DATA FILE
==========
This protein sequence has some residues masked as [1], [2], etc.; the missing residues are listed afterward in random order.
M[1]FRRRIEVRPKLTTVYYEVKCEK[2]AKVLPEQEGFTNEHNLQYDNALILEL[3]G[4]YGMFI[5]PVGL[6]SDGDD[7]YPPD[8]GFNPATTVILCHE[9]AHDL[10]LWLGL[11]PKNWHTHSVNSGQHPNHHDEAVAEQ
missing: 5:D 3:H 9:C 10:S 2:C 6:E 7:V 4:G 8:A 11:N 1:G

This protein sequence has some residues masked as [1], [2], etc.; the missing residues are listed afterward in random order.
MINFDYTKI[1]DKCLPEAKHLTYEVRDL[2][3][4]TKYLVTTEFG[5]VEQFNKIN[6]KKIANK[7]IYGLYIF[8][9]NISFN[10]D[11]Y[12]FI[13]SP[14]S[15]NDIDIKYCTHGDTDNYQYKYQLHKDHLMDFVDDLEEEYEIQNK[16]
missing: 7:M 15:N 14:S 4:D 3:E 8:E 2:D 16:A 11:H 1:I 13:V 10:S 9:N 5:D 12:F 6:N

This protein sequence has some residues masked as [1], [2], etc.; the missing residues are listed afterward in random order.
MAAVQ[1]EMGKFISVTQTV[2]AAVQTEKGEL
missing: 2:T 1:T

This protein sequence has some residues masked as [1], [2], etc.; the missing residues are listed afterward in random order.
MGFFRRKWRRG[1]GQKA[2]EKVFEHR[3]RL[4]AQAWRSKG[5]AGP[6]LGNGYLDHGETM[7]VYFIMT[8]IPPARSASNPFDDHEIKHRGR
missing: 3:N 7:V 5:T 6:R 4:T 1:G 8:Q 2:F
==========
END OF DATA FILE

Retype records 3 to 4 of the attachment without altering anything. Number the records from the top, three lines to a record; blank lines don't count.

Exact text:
This protein sequence has some residues masked as [1], [2], etc.; the missing residues are listed afterward in random order.
MAAVQ[1]EMGKFISVTQTV[2]AAVQTEKGEL
missing: 2:T 1:T

This protein sequence has some residues masked as [1], [2], etc.; the missing residues are listed afterward in random order.
MGFFRRKWRRG[1]GQKA[2]EKVFEHR[3]RL[4]AQAWRSKG[5]AGP[6]LGNGYLDHGETM[7]VYFIMT[8]IPPARSASNPFDDHEIKHRGR
missing: 3:N 7:V 5:T 6:R 4:T 1:G 8:Q 2:F